2. I am so glad to hear someone who had, well, a less than glowing review of this one. It came so highly recommended, and I went into it hoping that perhaps the writing would be different than her blog (which I have to admit, I had to stop following because it was just not at all my style.)

    If it helps you at all you’re definitely not the only one uncomfortable with some of the imagery. I’ve dealt with loss in life too, and I guess I just handle it differently, or approach it from a different perspective. I don’t think I’m Debbie Downer, necessarily, but more realistic and pragmatic. Those are good things – a pastor friend told me he wonders sometimes if we don’t understand that our relationship with God is a real, everyday thing, and that not everything is going to be flowery and beautiful.

    Although journaling is definitely a powerful thing. I have been working on that for some time as part of accountability for a small group I’m participating in at my church, and it does make a difference when you look for the “God Thing” in your day.

    1. I think there is a place for the flowery stuff – lol. It’s not my bag mainly because I don’t think in that way, but I do envy those who can. I believe there is a place for both. I had a hard time getting to the meat because it took me a while to chew on her language, but I also found her book more compelling that the drier styles of devotional books – not that I consider this a devotional, really, but you know what I mean. This kept me reading really engaged, where I find myself skimming other writers.

      I really didn’t intend to get bogged down in discussing her style. I know some love it, and that’s great. I believe that God uses all types of writing to reach all types of people, ya know? 🙂

  3. Well you certainly got my attention with this post. I have read this book and I have done the listing things I’m grateful for – it is effective. I certainly understand that her writing style is not to your liking. I have several friends that are of the same opinion. They simply cannot read her work. I, on the other hand, love it. I love the imagery. I love finding God in everything and I do search for Him in all things.

    One of my favorite posts is https://www.aholyexperience.com/2013/01/3-marriage-habits-every-marriage-needs-to-fall-in-love-again/
    Learning to fully receive the love of Christ!

    I could go on and on, but I realize this is a review of this book not all her writing. I would like to mention that this comment in your review, “More importantly, I believe she takes her desire to experience God a bit far, and I’m not comfortable with some of her language describing the intimacy of our relationship with Him.”, well it kind of stung a little. What greater desire should we have than to experience God?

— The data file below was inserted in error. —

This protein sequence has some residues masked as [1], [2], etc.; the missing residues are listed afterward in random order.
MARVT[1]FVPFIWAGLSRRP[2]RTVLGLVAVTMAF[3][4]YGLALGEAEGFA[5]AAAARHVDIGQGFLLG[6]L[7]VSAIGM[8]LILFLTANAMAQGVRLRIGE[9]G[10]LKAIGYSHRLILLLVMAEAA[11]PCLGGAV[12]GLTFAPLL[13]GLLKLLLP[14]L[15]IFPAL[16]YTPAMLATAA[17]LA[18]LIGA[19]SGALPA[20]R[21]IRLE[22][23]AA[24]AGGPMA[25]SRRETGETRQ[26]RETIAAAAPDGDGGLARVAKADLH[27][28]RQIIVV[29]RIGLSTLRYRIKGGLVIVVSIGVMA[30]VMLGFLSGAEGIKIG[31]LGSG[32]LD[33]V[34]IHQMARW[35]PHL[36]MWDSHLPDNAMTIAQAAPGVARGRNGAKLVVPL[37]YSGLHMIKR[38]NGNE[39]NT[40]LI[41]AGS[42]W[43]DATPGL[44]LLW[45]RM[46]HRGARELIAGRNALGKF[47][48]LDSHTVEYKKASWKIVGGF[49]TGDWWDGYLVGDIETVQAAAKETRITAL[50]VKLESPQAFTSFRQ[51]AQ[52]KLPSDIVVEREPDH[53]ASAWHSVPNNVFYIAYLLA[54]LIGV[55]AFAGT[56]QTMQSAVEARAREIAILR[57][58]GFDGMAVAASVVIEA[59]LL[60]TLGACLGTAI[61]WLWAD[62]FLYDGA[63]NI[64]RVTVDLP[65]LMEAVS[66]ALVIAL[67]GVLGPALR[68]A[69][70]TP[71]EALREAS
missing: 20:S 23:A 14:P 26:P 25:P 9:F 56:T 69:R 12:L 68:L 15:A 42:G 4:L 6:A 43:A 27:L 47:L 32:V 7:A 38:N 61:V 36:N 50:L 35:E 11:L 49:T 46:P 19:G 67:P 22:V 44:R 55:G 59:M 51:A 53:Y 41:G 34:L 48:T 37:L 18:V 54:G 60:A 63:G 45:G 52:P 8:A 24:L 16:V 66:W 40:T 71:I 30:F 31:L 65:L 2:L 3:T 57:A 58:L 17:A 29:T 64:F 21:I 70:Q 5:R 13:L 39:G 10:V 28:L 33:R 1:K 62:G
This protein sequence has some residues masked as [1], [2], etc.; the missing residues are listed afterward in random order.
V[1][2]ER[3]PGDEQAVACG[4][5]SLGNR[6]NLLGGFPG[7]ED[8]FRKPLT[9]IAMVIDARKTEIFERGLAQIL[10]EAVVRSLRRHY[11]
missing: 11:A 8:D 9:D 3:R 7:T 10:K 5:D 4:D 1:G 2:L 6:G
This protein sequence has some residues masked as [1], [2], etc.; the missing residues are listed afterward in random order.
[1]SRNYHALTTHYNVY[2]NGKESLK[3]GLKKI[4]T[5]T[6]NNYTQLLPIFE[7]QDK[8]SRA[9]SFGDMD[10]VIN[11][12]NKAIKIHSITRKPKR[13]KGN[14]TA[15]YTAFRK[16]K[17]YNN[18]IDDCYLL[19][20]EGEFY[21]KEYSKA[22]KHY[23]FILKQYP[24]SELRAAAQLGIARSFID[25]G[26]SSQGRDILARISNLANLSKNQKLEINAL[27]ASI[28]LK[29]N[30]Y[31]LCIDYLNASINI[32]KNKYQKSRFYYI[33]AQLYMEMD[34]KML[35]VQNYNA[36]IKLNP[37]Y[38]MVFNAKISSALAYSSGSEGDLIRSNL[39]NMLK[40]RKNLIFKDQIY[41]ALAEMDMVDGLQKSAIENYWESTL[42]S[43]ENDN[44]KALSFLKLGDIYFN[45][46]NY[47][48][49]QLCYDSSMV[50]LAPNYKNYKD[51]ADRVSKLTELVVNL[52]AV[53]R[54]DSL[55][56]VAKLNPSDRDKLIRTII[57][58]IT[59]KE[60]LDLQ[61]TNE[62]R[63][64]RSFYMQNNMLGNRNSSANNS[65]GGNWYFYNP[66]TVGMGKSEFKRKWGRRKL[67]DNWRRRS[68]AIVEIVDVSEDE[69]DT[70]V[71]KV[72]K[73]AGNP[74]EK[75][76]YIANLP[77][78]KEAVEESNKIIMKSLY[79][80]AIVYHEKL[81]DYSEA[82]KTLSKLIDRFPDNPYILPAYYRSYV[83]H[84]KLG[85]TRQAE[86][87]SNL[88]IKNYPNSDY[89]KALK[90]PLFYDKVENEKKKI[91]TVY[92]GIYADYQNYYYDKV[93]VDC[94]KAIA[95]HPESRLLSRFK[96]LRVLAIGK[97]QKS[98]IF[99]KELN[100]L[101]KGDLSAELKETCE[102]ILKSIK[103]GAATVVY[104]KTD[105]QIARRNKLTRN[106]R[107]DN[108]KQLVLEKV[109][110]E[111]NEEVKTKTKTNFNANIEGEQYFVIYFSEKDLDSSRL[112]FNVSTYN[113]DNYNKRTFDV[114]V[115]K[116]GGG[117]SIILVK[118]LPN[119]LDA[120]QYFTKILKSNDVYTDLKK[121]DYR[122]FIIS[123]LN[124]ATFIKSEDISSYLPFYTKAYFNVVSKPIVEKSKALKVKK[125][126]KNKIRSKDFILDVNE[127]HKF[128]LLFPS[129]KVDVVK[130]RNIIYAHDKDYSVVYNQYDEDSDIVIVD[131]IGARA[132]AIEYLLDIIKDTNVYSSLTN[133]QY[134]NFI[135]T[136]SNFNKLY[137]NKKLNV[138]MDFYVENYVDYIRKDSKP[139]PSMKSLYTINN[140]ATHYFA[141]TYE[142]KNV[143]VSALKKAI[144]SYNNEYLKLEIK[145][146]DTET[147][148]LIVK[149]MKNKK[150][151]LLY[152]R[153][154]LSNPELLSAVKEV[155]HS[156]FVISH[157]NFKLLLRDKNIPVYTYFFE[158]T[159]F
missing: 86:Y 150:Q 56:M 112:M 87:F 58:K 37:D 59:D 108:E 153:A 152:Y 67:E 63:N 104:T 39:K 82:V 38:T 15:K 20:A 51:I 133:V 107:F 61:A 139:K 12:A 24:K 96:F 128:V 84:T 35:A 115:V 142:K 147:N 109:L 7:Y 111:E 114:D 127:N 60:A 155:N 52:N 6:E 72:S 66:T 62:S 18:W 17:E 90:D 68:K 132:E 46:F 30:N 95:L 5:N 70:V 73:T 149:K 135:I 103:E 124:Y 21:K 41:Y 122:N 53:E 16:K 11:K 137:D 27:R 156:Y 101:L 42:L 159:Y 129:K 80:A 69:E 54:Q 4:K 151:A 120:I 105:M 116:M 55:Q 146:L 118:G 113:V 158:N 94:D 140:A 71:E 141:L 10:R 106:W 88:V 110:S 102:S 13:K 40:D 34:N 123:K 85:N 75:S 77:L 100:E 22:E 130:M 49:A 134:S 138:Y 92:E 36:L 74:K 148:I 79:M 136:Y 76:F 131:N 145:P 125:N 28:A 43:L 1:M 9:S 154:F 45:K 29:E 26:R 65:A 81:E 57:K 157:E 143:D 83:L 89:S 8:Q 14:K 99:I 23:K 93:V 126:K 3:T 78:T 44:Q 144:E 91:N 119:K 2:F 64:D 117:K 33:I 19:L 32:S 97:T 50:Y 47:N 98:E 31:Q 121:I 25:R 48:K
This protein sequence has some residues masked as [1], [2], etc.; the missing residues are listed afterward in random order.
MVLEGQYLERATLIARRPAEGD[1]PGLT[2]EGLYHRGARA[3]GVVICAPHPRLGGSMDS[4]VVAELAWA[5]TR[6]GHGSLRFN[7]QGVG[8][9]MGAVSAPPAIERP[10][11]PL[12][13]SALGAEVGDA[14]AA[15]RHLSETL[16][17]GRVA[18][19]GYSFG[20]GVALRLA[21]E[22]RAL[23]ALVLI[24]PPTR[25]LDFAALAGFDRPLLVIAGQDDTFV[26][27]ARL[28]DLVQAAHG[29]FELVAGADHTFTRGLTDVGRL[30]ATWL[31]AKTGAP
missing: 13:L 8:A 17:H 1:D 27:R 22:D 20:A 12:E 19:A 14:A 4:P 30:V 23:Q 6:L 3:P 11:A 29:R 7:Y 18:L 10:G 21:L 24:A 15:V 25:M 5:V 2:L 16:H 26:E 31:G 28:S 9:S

1. Yes, a valid question. We discussed this a bit in our book club. Of course desiring to experience God is a good thing, but I don’t care for the sexual references. I know that God refers to the church as his Bride, but the analogy stops there, and I believe that Ann takes it too far when referring to making love to God and that sort of thing.

      Please understand, I am not condemning her; I can see that she is a godly woman striving to serve Him and I consider her a sister in Christ. But I did include my opinion about her description of intimacy with Christ because I can’t endorse that. There is SO much in her book, though, that I appreciated. I didn’t allow myself to get bogged down in the pieces that I didn’t care for, and I didn’t want that to be the focus of this post.

  4. I have a hard time reading her style too, so you are not alone, and as for some of the imagery in this book I am definitely of the same mind as you for the same reasons. But I do love some of the quotes gleaned from this book.

  5. I, too, enjoyed the book overall….and also couldn’t endorse it wholeheartedly due to the same imagery you’ve mentioned. It did inspire me to begin a list near the beginning of 2013. While I’ve passed 1,000 gifts, I’m going to continue listing blessings. I like how it helps keep my focus on being grateful for what I have.

  6. You can also join the “gratitude community” by tweeting your moments of thanksgiving with the hashtag: #1000gifts

    I thoroughly enjoyed our discussion the other night and hearing everyone’s thoughts. I agree with the flowery part but I do love the challenge to not only count your blessings but to be a blessing, to live our thanks to God, be the thanks. Great practical message under it all.

  7. I think the imagery in the book must have struck a nerve with many Christian women. Your review isn’t the first I’ve read concerning this. I downloaded the book when it was on sale a while back but have yet to read it. Mainly because of the reviews I’ve read as well as a few of her blog posts. She seems like a wonderful, Godly woman but sometimes I have a difficult time reading her posts. I guess I’m not “deep” enough. Thankfully, God loves me anyways! 🙂

    I do love the gratitude journal idea and keeping it on your phone is a great idea. Keep posting them! I might post mine on my blog too. And maybe one of these days I’ll actually give the book a try! I appreciate your honest review.

    1. You know, I didn’t read it for the longest time for those same reasons. Then when my ladies’ book club decided to read it, I figured I couldn’t put it off any longer. 🙂 If you’ve downloaded it, give it a try. You might like it. Once you get past the style of writing, there is a lot of meaty stuff in there that convicts you to think about your priorities (or it did for me).

  8. I’m so glad you were honest about this! I think Ann is a wonderful woman and I applaud her for sharing her inner journey… but the style of that book was so hard to swallow. I couldn’t even finish it because I find her writing so awkward.

    I DO place a lot of value on gratitude in my life. I’ve kept gratitude journals off and on for years and love it. I would love to do it more on my blog though. What do you have in mind? (I’m no good at making graphics and stuff, but if you did and make it a weekly thing I would participate every time. I heart memes.)

  9. I really appreciate your vulnerability here, friend. Yes, there may be some stylistic differences among us, but the heart of the matter is what really makes a difference in our lives, and, for me, being mindful of blessings and developing a greater attitude of gratitude has changed my life and the life of my family for the better. I’m glad that in the end you came to appreciate that message. I hope it changes your life too! 🙂